• Six Steps for a Beginning Stock Investor

    Once a person has their debt under control, the next thing that they want to do with their money is figure out ways to maximize it, and most of the time the potential gains of the stock market look like a great place to put money. But how? For the average person, the diversity of …

  • Twelve Invaluable Life and Money Hacks: Little Daily Steps for Finding the Money and Time to Get Things Done

    Since starting The Simple Dollar (and discovering, when it became successful, that it required constant attention) and having two children, I’ve found that getting financially ahead and finding the time to get everything done both became significantly more challenging than before. While the big things really help, it’s the little things – repeated often – …

  • Review: Gotcha Capitalism

    Each Friday, The Simple Dollar reviews a personal finance book. Few things annoy me more than hidden costs. In fact, it was repeated hidden costs that finally made me ditch the bank I had been using for a decade – I got tired of hidden maintenance fees and ATM fees sneaking up on me time …

  • Robert Kiyosaki and Learning From Another Perspective

    Several months ago, I offered up a detailed and rather negative review of the well known personal finance book Rich Dad, Poor Dad. In it, the author, Robert Kiyosaki, encourages people to take on a substantial amount of risk in order to get rich and largely derides people who choose not to take on that …

  • I’m Frugal, But My Spouse Is Not

    This sentiment comes up quite often in the comments at The Simple Dollar: people leave notes complaining that they make frugal choices, but their spouse interprets that move not as a long term financial benefit but as more money to spend right now. Thus, their frugal ways go without the long term reward – they’re …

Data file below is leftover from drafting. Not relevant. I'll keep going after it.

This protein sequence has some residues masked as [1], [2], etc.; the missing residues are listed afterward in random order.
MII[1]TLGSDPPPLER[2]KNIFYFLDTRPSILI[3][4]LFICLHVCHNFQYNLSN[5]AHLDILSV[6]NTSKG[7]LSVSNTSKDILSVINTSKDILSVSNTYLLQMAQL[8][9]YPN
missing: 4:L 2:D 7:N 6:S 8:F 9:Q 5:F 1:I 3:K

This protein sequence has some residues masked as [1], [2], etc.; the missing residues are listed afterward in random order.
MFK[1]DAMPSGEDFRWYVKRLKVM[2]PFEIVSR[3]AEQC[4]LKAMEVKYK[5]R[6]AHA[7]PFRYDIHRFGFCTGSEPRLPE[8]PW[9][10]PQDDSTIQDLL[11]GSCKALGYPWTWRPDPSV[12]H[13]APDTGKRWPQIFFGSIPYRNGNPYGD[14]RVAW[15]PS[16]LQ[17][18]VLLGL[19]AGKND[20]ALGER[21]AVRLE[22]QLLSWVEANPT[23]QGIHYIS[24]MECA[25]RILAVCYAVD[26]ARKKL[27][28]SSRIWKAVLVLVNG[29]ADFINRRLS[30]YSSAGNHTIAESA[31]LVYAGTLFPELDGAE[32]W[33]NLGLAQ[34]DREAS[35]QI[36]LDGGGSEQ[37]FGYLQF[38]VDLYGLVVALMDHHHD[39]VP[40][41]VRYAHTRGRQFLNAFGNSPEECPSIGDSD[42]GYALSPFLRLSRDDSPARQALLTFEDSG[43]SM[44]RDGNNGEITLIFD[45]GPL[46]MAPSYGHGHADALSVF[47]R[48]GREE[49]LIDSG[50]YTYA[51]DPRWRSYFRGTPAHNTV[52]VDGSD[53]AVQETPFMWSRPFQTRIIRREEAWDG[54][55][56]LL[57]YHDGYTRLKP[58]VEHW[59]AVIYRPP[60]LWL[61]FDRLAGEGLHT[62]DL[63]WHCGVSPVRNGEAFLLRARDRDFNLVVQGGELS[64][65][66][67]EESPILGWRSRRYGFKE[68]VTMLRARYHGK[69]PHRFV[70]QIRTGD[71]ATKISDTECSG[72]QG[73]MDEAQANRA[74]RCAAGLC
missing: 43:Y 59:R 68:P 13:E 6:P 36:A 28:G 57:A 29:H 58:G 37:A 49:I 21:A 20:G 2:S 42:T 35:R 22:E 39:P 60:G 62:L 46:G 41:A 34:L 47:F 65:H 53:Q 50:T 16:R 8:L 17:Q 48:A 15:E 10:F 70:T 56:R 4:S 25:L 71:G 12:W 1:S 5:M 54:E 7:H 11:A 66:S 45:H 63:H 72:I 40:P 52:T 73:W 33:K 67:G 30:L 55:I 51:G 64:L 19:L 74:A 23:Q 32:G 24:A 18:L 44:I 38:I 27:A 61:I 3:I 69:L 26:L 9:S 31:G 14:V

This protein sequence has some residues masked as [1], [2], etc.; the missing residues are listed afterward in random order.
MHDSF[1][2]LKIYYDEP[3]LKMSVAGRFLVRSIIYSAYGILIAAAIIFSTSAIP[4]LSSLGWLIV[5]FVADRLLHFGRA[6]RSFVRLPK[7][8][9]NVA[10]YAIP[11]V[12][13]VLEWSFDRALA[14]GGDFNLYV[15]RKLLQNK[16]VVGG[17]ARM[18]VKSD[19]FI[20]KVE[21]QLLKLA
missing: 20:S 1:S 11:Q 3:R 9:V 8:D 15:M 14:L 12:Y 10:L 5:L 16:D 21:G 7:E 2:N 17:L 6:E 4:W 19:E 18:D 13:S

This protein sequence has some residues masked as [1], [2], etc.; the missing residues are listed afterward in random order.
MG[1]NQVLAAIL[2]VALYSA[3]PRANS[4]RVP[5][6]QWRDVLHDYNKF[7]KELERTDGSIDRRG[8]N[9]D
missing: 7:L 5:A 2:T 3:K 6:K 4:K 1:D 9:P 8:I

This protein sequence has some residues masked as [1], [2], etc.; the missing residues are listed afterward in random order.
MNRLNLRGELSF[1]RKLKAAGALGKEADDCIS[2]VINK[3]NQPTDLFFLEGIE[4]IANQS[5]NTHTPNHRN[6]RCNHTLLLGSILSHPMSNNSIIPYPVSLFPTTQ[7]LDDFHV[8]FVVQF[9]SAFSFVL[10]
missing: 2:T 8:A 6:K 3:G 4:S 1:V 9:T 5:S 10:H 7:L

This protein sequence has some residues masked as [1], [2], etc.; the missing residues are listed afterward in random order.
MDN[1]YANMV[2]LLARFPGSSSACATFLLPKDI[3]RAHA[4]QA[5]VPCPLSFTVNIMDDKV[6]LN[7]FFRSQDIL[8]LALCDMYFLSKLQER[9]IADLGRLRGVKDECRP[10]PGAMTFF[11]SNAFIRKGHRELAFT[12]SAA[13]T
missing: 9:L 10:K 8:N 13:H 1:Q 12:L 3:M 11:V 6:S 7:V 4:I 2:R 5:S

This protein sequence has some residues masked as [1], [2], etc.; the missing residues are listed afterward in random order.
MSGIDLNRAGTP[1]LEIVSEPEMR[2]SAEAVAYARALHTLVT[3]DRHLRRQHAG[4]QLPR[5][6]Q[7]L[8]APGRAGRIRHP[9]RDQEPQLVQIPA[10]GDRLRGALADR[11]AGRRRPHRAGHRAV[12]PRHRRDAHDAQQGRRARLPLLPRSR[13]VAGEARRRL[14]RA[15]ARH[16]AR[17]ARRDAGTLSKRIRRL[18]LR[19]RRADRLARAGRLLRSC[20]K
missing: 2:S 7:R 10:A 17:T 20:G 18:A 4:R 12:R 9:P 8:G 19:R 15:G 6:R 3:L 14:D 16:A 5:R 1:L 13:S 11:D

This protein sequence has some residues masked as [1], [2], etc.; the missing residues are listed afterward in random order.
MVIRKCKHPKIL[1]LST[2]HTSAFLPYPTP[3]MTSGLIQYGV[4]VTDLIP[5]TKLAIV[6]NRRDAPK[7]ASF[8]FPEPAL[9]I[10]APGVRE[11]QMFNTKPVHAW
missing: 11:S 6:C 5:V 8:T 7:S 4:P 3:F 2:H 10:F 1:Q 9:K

• The Fed Cuts Rates – What Does That Mean For Me?

    Whenever the Federal Reserve makes a move, it dominates headlines. I watched CNN for a while yesterday while waiting for a meeting and they kept going back to the big news that the Federal Reserve cut the prime lending rate by 0.75%. Most news stories make it clear that this is theoretically beneficial to stocks, …

  • The Simple Dollar Weekly Roundup: Downloadables Edition

    Since eliminating most of the ads on The Simple Dollar for ethical reasons, I’ve been looking at other approaches to earning money from the many hours of work I put into The Simple Dollar. Most of the initiatives have been suggested by readers: I’ve put out a donation button and I’ve directly contacted several companies …

  • Personal Finance and the Fundamental Choice

    A few days ago, I reviewed in detail the excellent book The Path of Least Resistance by Robert Fritz. In that book, Fritz posits that most of the time, our lives take the path of least resistance around and through the obstacles of life, both those dealt to us by others and those within our …

  • The Value of Customer Service

    In the wake of yesterday’s discussion about ING Direct and customer service, a fair number of readers wondered whether I am overvaluing customer service. I personally believe that good customer service is worth a premium on most items, from a bank account to an electronic device, and here’s why. In 2002, I purchased an iPod. …